On two occasions this month, cyber weapons have been stolen from the  National Security Agency and have been used against U.S. allies Britain and Ukraine.

The N.S.A. has not acknowledged its role in the creation of these cyber weapons while the White House has deflected inquiries on why the N.S.A. was creating such weapons. They insist that the focus should be on finding who has attacked the N.S.A.

The cyberattacks have targeted hospitals, a nuclear site, and American businesses. There is concern that the N.S.A. has created cyberweapons that they do not know how to keep safe and out of attackers hands.

Democratic Representative Ted Lieu of California, a former Air Force officer, called upon the N.S.A. to stop hoarding knowledge of the cyberweapons so that companies can prepare themselves against attacks.

Michael Anton, a spokesman for the National Security Council stated that the government, “employs a disciplined, high-level interagency decision-making process for disclosure of known vulnerabilities” in software, “unlike any other country in the world.” He also stated that the Trump administration “is committed to responsibly balancing national security interests and public safety and security,” but did not comment “on the origin of any of the code making up this malware.

The Department of Homeland Security said it had evidence North Korea was responsible for the stealing the cyberweapons. However, the attacks made last Tuesday in the Ukraine seemed to be the work of Russian hackers, but these allegations have not been confirmed.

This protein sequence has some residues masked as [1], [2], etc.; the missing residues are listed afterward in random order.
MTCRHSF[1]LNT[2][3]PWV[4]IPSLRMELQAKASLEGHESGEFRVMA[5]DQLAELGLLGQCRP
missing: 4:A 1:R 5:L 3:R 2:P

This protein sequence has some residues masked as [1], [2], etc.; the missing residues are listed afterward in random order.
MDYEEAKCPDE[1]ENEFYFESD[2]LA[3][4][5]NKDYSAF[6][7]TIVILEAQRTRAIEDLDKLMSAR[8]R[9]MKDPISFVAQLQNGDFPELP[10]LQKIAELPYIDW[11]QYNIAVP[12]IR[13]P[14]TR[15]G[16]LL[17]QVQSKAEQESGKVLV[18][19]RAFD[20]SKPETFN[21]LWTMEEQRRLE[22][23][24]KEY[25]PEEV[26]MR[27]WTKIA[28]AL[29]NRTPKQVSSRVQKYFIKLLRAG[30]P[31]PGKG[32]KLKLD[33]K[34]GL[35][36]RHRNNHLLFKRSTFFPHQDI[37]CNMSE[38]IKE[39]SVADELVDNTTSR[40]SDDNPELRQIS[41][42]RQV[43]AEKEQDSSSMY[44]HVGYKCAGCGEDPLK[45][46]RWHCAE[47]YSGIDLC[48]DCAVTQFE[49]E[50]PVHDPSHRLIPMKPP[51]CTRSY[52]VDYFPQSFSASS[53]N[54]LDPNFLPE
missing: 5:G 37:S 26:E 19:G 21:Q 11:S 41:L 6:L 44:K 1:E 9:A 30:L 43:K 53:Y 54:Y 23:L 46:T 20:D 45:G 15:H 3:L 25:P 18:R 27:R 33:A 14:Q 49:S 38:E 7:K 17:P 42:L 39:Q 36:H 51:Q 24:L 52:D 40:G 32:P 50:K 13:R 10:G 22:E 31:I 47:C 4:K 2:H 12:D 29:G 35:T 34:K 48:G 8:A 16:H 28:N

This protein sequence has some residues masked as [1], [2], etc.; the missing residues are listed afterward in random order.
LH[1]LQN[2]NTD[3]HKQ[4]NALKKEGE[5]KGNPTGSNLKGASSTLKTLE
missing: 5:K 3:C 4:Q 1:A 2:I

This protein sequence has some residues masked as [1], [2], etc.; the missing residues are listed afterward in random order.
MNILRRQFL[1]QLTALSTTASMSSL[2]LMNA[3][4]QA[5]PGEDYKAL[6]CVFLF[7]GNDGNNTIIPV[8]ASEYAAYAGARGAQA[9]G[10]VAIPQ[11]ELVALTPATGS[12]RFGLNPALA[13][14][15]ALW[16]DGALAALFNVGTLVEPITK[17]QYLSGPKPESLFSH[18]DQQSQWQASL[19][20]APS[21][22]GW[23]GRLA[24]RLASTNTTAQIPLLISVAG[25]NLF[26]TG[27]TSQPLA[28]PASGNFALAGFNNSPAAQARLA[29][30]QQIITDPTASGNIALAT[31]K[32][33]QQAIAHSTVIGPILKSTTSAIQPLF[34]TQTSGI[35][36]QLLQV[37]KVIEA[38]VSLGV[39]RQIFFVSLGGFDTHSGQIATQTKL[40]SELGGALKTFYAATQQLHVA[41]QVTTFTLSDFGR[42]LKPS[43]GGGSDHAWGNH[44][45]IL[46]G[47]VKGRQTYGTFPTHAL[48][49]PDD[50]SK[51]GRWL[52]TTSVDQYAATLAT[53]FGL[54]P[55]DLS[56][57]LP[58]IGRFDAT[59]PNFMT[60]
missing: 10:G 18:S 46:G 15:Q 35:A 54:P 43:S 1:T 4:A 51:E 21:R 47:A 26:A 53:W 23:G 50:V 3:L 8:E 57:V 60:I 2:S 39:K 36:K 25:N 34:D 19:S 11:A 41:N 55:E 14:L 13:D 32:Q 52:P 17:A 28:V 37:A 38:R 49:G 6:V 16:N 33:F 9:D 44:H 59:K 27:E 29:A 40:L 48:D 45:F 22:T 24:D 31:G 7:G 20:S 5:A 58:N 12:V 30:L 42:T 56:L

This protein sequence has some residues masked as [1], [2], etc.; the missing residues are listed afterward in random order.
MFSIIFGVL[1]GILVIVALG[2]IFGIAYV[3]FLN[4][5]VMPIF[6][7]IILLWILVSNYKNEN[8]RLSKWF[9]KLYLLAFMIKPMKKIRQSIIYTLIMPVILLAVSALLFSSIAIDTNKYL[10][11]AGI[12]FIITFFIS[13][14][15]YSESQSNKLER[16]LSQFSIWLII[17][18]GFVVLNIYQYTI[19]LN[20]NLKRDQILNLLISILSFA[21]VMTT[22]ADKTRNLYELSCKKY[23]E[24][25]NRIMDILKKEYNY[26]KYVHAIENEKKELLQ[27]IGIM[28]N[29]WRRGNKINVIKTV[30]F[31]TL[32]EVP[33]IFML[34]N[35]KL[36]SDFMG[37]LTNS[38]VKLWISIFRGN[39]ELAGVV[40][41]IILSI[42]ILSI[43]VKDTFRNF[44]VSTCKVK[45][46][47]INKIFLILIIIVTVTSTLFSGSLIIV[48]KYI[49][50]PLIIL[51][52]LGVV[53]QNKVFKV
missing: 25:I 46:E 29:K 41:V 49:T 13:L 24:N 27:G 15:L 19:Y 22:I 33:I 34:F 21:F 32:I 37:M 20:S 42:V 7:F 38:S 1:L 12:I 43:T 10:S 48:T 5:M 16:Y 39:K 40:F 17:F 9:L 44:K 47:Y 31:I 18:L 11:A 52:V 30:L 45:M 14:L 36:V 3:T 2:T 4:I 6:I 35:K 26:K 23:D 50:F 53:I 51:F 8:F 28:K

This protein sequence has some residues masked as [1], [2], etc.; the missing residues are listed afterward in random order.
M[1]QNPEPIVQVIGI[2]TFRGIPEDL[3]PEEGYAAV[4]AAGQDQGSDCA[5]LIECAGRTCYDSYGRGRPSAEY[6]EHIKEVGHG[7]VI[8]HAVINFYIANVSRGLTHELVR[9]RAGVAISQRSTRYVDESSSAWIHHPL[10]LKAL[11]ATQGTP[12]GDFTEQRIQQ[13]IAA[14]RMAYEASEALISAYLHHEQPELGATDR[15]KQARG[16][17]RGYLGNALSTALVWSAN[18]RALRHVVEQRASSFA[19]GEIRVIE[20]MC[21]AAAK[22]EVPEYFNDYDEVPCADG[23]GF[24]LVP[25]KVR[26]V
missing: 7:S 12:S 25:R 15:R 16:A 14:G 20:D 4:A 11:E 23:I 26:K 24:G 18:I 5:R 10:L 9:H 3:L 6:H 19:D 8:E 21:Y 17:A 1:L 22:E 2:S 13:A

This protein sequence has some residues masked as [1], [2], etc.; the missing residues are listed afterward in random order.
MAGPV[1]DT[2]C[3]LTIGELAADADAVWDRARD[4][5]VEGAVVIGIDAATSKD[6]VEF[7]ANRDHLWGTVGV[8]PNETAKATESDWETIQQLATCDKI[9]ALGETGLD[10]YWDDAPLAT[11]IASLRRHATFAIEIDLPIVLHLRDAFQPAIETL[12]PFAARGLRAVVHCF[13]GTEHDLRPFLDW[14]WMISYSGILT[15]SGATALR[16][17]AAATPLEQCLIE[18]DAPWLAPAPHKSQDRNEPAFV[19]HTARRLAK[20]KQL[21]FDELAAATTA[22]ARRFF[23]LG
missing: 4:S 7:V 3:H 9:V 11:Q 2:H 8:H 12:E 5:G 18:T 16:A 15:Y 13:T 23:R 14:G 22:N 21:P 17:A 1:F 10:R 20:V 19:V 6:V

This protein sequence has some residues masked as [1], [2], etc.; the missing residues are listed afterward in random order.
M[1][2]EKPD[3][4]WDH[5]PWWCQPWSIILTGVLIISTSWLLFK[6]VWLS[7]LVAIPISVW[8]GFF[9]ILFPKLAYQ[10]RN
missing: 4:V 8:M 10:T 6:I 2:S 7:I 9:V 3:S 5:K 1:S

Leon E. Panetta, the former defense secretary, stated, “whether it’s North Korea, Russia, China, Iran or ISIS, almost all of the flash points out there now involve a cyber element. I’m not sure we understand the full capability of what can happen, that these sophisticated viruses can suddenly mutate into other areas you didn’t intend, more and more. That’s the threat we’re going to face in the near future.

In both cases, the attackers used hacking tools that exploited vulnerabilities in Microsoft software. A group called the Shadow Brokers made them stolen tools from the N.S.A. public in April and started offering N.S.A. weapons for sale in August. The ground offered new N.S.A. information to monthly subscribers. The identities of the Shadow Brokers remain a mystery.

Brad Smith, the president of Microsoft, said the N.S.A. was the source of the “vulnerabilities” and called on them to “consider the damage to civilians that comes from hoarding these vulnerabilities and the use of these exploits.”

We now have actors, like North Korea and segments of the Islamic State, who have access to N.S.A. tools who don’t care about economic and other ties between nation states,” said Jon Wellinghoff, the former chairman of the Federal Energy Regulatory Commission. Mr. Panetta agreed with Mr. Wellinghoff’s statement. Panetta stated, “when these viruses fall into the wrong hands, people can use them for financial gain, or whatever incentive they have — and the greatest fear is one of miscalculation, that something unintended can happen.”

Despite such push back, security experts say the N.S.A. is unlikely to stop hoarding software vulnerabilities any time soon.

 

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